Minister Snowdon launched the report at the Tuggeranong Men’s Shed in Canberra, and drew a very large and appreciative crowd, with the Prime Minister’s partner and Men’s Sheds Association patron Tim Mathieson also speaking, and several radio and television stations attending to cover the event.
Two days after the men’s health launch I participated in the CEO Sleepout in Canberra, organised by the St Vincent de Paul Society. The CEO Sleepout took place in capital cities across Australia, although I suspect the Canberra sleepout experience was colder than most, and by some accounts was very noisy in the middle of the night as snoring reached a crescendo. It was a great opportunity to help Vinnies to raise money for their services to the homeless, and gave us a better understanding of some personal journeys involving homelessness in our community.
The AIHW is undertaking important work on homelessness, with the development of a new specialist homelessness services data collection, supported by a new client management system for agencies providing homelessness services. The new collection system went live on 1 July, and we anticipate that the first data will be reported in early 2012. More information will be provided in forthcoming editions of Access.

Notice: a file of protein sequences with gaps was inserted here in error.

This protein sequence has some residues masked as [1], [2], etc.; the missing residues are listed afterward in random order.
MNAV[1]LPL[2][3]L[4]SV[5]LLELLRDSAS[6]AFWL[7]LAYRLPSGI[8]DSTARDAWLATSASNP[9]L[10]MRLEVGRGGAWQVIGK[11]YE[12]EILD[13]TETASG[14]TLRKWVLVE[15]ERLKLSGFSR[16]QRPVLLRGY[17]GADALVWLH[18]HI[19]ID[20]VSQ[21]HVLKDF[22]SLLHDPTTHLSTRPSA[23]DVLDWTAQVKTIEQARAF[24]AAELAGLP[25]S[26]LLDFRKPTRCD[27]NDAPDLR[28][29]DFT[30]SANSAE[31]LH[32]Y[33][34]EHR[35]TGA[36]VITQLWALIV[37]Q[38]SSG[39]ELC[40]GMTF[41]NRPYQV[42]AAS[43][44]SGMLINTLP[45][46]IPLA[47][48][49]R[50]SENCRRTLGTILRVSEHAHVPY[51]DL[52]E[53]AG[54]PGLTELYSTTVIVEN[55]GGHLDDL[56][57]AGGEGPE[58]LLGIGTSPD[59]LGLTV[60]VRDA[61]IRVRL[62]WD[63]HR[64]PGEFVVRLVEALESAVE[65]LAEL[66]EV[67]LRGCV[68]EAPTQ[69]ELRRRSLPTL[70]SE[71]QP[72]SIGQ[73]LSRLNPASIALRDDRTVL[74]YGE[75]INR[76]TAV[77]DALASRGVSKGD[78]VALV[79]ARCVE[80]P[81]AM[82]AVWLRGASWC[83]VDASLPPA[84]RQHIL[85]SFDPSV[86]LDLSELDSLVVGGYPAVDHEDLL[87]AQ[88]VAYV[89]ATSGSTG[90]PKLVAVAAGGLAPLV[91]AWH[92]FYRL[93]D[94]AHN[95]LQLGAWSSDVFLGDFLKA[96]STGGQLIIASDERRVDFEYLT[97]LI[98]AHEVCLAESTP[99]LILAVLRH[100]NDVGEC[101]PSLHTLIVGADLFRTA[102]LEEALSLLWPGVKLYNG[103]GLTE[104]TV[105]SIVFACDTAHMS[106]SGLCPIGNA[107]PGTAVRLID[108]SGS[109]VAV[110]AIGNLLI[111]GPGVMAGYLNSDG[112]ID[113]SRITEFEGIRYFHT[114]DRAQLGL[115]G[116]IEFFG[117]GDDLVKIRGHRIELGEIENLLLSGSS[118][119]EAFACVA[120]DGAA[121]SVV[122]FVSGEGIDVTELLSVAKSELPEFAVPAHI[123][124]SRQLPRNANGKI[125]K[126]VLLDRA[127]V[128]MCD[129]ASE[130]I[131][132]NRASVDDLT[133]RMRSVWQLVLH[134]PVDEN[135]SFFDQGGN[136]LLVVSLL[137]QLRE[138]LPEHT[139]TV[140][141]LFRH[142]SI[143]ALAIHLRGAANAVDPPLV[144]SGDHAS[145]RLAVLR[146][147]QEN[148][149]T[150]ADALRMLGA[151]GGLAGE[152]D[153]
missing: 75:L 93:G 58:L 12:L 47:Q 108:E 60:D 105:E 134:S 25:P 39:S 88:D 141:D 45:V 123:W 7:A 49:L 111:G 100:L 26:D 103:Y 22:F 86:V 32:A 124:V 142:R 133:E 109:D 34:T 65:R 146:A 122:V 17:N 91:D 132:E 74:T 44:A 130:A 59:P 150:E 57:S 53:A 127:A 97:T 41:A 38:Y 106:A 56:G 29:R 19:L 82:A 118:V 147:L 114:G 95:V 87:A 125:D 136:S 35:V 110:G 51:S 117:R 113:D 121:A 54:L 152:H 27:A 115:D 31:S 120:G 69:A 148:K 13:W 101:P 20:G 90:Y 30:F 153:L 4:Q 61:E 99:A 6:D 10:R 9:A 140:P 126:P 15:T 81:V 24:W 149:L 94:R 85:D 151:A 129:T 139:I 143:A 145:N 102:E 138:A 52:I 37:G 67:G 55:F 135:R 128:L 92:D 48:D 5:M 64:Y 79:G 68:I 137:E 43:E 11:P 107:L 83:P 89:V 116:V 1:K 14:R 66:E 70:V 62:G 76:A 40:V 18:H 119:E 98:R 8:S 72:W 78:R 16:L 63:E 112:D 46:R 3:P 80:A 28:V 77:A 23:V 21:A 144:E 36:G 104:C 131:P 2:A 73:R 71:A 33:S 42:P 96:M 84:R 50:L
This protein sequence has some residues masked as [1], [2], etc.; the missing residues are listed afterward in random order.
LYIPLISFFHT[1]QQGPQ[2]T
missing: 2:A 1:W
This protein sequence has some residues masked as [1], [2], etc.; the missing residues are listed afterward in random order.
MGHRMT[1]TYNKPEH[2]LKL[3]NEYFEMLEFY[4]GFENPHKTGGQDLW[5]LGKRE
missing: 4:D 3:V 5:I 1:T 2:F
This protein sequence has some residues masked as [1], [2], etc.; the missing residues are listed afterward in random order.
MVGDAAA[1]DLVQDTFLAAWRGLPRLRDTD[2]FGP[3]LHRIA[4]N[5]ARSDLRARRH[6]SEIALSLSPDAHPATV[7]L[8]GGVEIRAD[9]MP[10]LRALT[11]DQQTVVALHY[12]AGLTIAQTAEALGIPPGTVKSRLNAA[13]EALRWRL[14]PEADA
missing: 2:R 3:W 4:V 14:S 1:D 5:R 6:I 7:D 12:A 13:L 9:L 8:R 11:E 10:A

As a precursor to other published information, the AIHW has also been very active on a range of data development activities, with preliminary work underway to improve our data collections in disability services, hospitals and mental health services areas, among a range of others. This is a key part of our ongoing business that goes on behind the scenes.